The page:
Episode #98 - Free-rider Friday - June 2016

Ron’s Topics

Sighing for paradise to comeThe Economist, June 4, 2016

  • Our June 3 show, A Check for Everyone? The Basic Income Idea, discussed Charles Murray’s “The Plan”—to pay everyone from the age of 21 $10,000 per year.
  • The Economist is against this idea, saying it’s “an answer to a problem that has not yet materialized.”
  • Thomas Sowell and George Gilder are also against it.
  • The oft-cited study by Oxford that 47% jobs are going to be automated is too gloomy.
  • The Basic Income could encourage the first-world to shut off immigrants, or create second-class citizens if they allow immigration but don’t let them participate in a Basic Income program.
  • The costs are too high, and the risk of tax avoidance/evasion is also troubling.
  • It could also be alienating, socially corrosive, and create individuals with no purpose in their lives.

How the FAA Shot down “Uber for Planes”, FEE, June 2, 2016, by Jared Meyer

  • Jared Meyer is a Fellow at Manhattan Institute
  • Boston to Martha’s Vineyard cost $70 using the Flytenow app (by comparison, $1,000 for a charter)
  • FAA ruled Flytenow was a “common carrier, subject to the same regulations as major airlines
  • Private pilots simply can’t comply with this many regulations
  • Nothing new. It’s still legal to find people to share flights with on bulletin boards or telephone calls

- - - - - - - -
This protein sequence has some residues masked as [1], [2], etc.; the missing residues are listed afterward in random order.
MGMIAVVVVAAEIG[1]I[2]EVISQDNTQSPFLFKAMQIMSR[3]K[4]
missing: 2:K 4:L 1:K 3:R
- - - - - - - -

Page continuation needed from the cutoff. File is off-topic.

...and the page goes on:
• FAA worries an app will go beyond friends and acquaintances
  • FAA said it’s permissible to advertise on Facebook if you had a few friends, but not a thousand
  • Not possible to know legal from illegal
  • Existing law, pilots can’t profit, only recoup costs
  • Founders of Flytenow say it’s not Uber, it’s more like carpooling for aviation
  • It’s legal in the EU
  • Not rationally related to safety, as Captain Sully couldn’t share, so it has nothing to do with pilot qualifications or safety
  • FAA was pressured by private charters and airlines
  • Flytenow has filed a Petition for Certiorari to US Supreme Court
  • Mark Sanford (R-SC) proposed an amendment to an FAA reauthorization bill, awaiting floor vote
  • We shouldn’t have to ask for permission to innovation—permissionless innovation!

The Structure of Production: New Revised Edition, Mark Skousen, 2015

  • Cato Podcast with Mark Skousen, George Gilder, Steve Forbes
  • April 25, 2014, the Bureau of Economic Analysis (BEA) at the U.S. Department of Commerce announced a new data series as part of the U.S. national income accounts, and the BEA began reporting “Gross Output by Industry”